People of color often have to be much better at what they do than whites to get jobs and promotions, and have twice as good a credit score to get a loan. To be a black president, you have to be very mild mannered, easy going, have a model family, and no hint of corruption in your administration. John’s and Mary’s applications get attention first, and Shamika’s and Tyrone’s resumes get shoved to the bottom of the pile, (with no identification of race). These are a few of the ways legal discrimination occurs. Also, since it is “who you know” that gets you positions and opportunities, the blacks and the low income whites are often left “out of the loop.”
We could ease the burden of both black and white working class people by curtailing off shoring, limiting automation, making trading practices fairer, and requiring re-training of laid-off workers. If working class blacks and whites will unite against the wealthy corporations that oppress them both, instead of opposing each other, all will gain.
We need facilitated workshops for people who genuinely want to air their frustrations and listen to others about racial issues in a safe environment. We need more assistance to people of low income for better access to better jobs, education, housing, and massive workforce re-training, to partly compensate for the “out of the loop” restricted access to these opportunities. Maybe we could levy a special “de-facto” discrimination tax on large corporations, banks, lenders, and real estate firms to pay for this.
Personally, we can remember to speak respectfully and politely to people of color, and we can refuse to collude with other whites’ slurs, smirks, eye-rolls, and derogatory remarks about people of color.
We all need to work together on this.
David G. Schwartz
Editor’s Note: This has been re-posted with the author’s permission, and originally appeared in the March 29th issue of the Central Virginian.
Meanwhile, the Koch’s increasing control over a wide ranging consortium of fundraising entities, such as; super PAC’s, 501 C 3’s and C 4’s and other forms of dark money helped them become the 3rd largest political donor in the country by the end of the 2012 election. Another reason for their success was their funding of Themis (now i360) a database company in 2011 backed by the Koch Brothers’ Freedom Partners and serving as repository for the Kochs’ political data.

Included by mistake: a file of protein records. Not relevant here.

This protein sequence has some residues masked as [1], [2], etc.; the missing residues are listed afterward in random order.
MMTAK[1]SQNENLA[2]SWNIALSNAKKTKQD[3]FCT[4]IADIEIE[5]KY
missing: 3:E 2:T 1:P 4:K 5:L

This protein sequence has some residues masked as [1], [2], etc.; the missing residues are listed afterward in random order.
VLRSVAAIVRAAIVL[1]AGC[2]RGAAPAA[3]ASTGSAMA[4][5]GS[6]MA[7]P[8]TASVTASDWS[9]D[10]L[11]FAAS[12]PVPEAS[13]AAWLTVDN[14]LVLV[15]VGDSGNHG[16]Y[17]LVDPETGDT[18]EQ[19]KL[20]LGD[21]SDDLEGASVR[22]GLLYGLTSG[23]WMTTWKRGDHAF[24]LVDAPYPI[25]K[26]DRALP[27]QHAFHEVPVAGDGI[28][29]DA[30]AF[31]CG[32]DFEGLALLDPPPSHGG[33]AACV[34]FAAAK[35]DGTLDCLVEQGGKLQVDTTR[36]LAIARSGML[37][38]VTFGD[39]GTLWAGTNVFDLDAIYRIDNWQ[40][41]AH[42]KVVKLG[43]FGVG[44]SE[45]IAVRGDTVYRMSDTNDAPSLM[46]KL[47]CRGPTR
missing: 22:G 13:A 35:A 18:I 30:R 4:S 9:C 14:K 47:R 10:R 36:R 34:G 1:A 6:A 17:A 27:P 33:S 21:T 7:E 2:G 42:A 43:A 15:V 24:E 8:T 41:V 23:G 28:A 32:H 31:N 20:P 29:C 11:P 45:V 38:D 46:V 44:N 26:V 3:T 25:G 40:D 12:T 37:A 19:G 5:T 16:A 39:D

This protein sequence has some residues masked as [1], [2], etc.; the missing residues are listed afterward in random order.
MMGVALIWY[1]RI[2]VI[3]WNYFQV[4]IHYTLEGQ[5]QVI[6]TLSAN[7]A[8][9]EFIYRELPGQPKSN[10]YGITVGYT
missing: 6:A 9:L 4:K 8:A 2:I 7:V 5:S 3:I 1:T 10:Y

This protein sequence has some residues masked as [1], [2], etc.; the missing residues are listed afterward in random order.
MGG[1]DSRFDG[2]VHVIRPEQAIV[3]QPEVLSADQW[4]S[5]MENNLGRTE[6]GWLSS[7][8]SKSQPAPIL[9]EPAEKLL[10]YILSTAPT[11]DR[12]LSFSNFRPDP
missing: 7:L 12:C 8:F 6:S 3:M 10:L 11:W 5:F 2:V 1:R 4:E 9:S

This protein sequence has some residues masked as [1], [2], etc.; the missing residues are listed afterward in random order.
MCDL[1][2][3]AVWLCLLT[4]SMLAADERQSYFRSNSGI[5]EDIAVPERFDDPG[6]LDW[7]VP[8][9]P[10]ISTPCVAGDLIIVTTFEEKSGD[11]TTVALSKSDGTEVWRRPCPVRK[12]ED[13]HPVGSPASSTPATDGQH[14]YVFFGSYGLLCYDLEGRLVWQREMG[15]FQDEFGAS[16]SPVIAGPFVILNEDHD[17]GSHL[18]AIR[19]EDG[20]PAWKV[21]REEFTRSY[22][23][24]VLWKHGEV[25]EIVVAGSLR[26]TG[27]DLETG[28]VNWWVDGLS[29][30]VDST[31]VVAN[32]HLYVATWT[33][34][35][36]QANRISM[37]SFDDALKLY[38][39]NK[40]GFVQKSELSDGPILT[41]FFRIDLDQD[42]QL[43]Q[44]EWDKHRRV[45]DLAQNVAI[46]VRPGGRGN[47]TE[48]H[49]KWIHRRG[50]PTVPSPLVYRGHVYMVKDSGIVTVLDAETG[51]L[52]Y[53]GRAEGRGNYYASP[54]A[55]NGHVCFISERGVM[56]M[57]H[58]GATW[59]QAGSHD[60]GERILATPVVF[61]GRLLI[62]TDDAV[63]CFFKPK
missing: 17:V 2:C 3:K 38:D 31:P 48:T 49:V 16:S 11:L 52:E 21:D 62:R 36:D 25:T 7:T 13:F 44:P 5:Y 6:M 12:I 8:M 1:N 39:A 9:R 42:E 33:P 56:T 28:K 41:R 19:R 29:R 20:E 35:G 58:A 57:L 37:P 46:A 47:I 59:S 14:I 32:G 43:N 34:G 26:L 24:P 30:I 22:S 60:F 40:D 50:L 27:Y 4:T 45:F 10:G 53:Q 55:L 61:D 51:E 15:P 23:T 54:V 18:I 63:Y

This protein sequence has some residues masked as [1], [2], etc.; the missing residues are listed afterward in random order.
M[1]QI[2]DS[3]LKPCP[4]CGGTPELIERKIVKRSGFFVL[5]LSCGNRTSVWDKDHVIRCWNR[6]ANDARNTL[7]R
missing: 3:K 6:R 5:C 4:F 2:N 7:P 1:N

In 2014, they brought out GOP Data Trust, the company owning the Republican’s database and merged it with Themis giving the Republican Party full access to the voter data collected by the Koch’s Freedom Partners entities and clients — entrenching the Koch-to-pus deeper within the GOP. Because political parties are not allowed to accept corporate contributions, it would have been illegal for the Koch’s to simply give their massive databases to the Republican National Committee directly.
So to avoid any appearances of illegality, the Koch’s did what any self respecting plutocrat would do, they brought them out. The Koch’s operational control of the Republican Party’s national database, along with donations of at least $400 million during this last 2014 mid term election helped the Republicans regain control of the Senate, and they have made it clear they don’t intend to stop there.
They are upping their game considerably. During the 2016 presidential campaign the Koch’s plan on spending at least $900 million making them by far the biggest political donor in the country, considerably larger than either of the two major political party’s. The fact that these two individuals have used their wealth to become the nation’s largest political party in less than a decade is one that will remain carefully hidden behind a host of distractions all the way through the 2016 elections.
Like the many repressive laws we’ve seen recently pass in state after state. With Indiana’s “right to be a bigot” law coming to the forefront. Remember that this law is hardly unique in this country, during the past decade; twenty other states including Virginia have enacted similar laws. While none of them go quite as far in being explicitly discriminatory that’s mostly because these states have preexisting laws which provide some additional measures of protection.
Whereas Indiana offers no such protections, dominated by a legislature convinced it’s their moral right to pass gay Jim Crow. With Governor (now VP) Mike Pence passing this law it caused such a nationwide backlash that Indiana recently hired a PR firm to rebuild the states image.
A move which will cost Indiana’s taxpayers $2 million plus advertising cost, one of the many ways which movement conservatives successfully pass the costs of their bad decisions to the public. A mindset which has already caused other “unintended consequences,” like last year when they passed a law eliminating needle exchange programs, and after suffering a severe AIDS epidemic this year Governor Pence temporarily reversed course.